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History and community: Volunteers needed for Old Campground Cemetery
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History and community: Volunteers needed for Old Campground Cemetery

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Old Campground Cemetery

The cemetery was established in 1876 by Warren C. Coleman and others at the Zion Hill AME Zion Church. It was well maintained up until the mid twentieth century, and for several decades it has overgrown.

CONCORD – Despite efforts of volunteers over the years, the Old Campground Cemetery off Cabarrus Avenue in Concord is still largely overgrown and unkempt.

Reverend Solomon McAuley, pastor at Zion Hill AME Zion Church, said that while there have been several attempts over the years to completely cut back the vegetation in the cemetery, it has never been truly maintained.

The church is asking for volunteers to help cut back the vegetation at the cemetery this Saturday, July 11, from 8 a.m.-1 p.m.

He asks that people bring:

• Work gloves

• Clear plastic garbage bags

• Weed whackers

• Mulching push lawn mowers

• Rakes

• Hand cutters

McAuley said that the church understand that not everyone can come out to help. But he asks that people donate water, Gatorade and masks. Volunteers will be asked to follow CDC and social distancing guidelines by staying 6 feet apart and to remember to wear a mask. 

The cemetery does belong to the Zion Hill Church but due to a lack of manpower and funding, the church hasn’t been able to properly maintain it.

“This has been an ongoing problem for the cemetery, but I don’t think there was ever a time where enough of it was cut to maintain it,” McAuley said. “Once we are able to get it cut down to a certain size, we might be able to maintain it. But right now the church isn’t able.”

Tom Mereen has been volunteering his time to cut back the growth for about a year. He helped maintain a cemetery in Wisconsin previously. Once he got it to a point where it was manageable, it was sectioned off and given to groups to maintain.

Old Campground Cemetery

Several of the headstones need to be restored, Tom Mereen said, and some have crumpled due to age, leaving pieces under the brush. This can make it difficult to mow unless someone knows where the graves are located.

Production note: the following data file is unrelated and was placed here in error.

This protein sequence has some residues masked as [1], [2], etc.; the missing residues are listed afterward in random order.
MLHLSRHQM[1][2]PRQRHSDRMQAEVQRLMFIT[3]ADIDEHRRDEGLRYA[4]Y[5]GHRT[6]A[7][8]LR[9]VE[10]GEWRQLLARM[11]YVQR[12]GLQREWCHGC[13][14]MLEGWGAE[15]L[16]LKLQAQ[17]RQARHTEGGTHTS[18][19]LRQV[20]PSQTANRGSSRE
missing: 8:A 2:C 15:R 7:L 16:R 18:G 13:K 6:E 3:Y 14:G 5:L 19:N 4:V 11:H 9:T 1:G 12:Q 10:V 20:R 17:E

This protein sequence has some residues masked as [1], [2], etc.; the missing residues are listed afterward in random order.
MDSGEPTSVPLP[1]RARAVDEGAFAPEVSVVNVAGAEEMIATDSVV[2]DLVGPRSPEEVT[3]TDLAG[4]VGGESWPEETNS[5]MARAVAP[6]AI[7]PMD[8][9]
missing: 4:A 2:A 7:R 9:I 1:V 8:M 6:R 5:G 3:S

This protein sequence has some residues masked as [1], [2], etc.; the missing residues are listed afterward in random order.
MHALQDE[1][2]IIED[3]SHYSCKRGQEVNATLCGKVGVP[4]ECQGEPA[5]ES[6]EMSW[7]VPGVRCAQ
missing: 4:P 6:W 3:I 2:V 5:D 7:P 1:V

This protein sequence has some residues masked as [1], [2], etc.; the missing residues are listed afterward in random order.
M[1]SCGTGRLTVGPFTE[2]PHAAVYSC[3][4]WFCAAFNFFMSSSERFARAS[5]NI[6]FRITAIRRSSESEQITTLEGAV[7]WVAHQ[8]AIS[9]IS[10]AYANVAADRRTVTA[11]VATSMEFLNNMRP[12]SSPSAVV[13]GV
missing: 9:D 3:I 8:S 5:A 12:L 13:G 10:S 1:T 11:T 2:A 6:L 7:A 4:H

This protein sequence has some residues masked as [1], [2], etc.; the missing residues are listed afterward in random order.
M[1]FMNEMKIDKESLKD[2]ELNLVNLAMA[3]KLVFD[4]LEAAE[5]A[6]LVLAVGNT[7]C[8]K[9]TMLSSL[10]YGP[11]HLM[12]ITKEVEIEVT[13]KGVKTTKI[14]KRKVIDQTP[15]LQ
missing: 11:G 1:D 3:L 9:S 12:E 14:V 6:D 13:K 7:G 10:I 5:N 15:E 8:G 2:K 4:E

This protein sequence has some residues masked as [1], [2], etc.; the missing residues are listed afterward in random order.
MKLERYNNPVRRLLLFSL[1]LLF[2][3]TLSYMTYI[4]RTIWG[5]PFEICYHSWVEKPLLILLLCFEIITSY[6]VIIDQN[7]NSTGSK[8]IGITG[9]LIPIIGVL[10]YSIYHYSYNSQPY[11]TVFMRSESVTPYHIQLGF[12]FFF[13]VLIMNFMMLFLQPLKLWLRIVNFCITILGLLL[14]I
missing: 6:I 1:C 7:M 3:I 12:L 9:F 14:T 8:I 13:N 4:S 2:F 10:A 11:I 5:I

Having sections of the cemetery assigned to groups for caretaking is something Mereen thinks would work well for the Old Campground, but right now, he said, it is too overgrown.

Knowing where the headstones and grave plots are is also a part of the challenge, he said. While there are many headstones, in some places, there are large stones to mark graves. He said, if people aren’t careful, a mower could run over a grave marker accidentally.

“My goal down the road is to have repairs made to the headstones. I don’t know how to do that. We would have to find someone who specializes in that,” he said. “But it has to be done right.”

He said that he would love to create a map of exactly where all of the plots are located with the names of individuals buried there.

One of the people buried at the cemetery is Warren C Coleman, founder of the first black owned and operated textile mill in the nation. He founded the Coleman Manufacturing Company, was a major real-estate mogul and was an entrepreneur in Concord. He was a member of the Zion Hill Church. In 1876, He and three other members of the church put forward funds to help start the cemetery, said historian Norman J. McCullough Sr.

McCullough has written a book about Coleman and his contributions to Concord and the nation. The cemetery, he said, has true significance. 

“What we are talking about here is history that is very important from a black community perspective. The cemetery is a historic place,” McCullough said. “Black cemeteries that go back to the Civil War are becoming more prominent in what people are doing to try to preserve those cemeteries.”

For McAuley, he said that he wants to get the cemetery to a place where people can freely walk through it.

“We want the cemetery to stay nice. We want it to be what it was,” he said. “I just want it to get to a place where people can walk through it and see where the markers are. I want to get it appraised to see how much somebody will actually charge to keep it cut. We can maintain some of it but I know that we can’t maintain all of it.”

The church currently isn’t able to put much funding into the cemetery currently, which is why it has to rely on volunteers. But if the vegetation is cut back enough, the church might be able to hire a group to keep it up.

For now, Mereen and other volunteers are keeping most of the area cut. The area near the entrance off of Cabarrus Avenue is mostly cutback, but the acres to the right of the entrance and around the trees are heavily overgrown by kudzu. Mereen has asked that people with gas powered weed whackers come Saturday to cut back the vines. Also, there are several bricked off areas for family plots. Those areas, said Mereen, have to be cut by a weed whacker and not a mower.

Mereen also said that he has often wondered about the stories of the people buried there. In addition to Coleman, McCullough said there are at least 18 veterans at the cemetery. Mereen said he looks as his volunteering as an opportunity to meet others 

"I want to learn more about the lives of the people buried there, but I also want to learn about the people in the community that I meet," he said. “I look at this as an outreach. Slowly but surely, I am meeting different people in the community."

For those interested in volunteering July 11, please contact:

Tom Mereen: 704-858-4007 tamereen@gmail.com

or

AME Zion Hill Church: 980-439-5612 zionhillamez@gmial.com

The cemetery is located on Cabarrus Avenue W passed the MLK memorial on the left near Dover Super Market.

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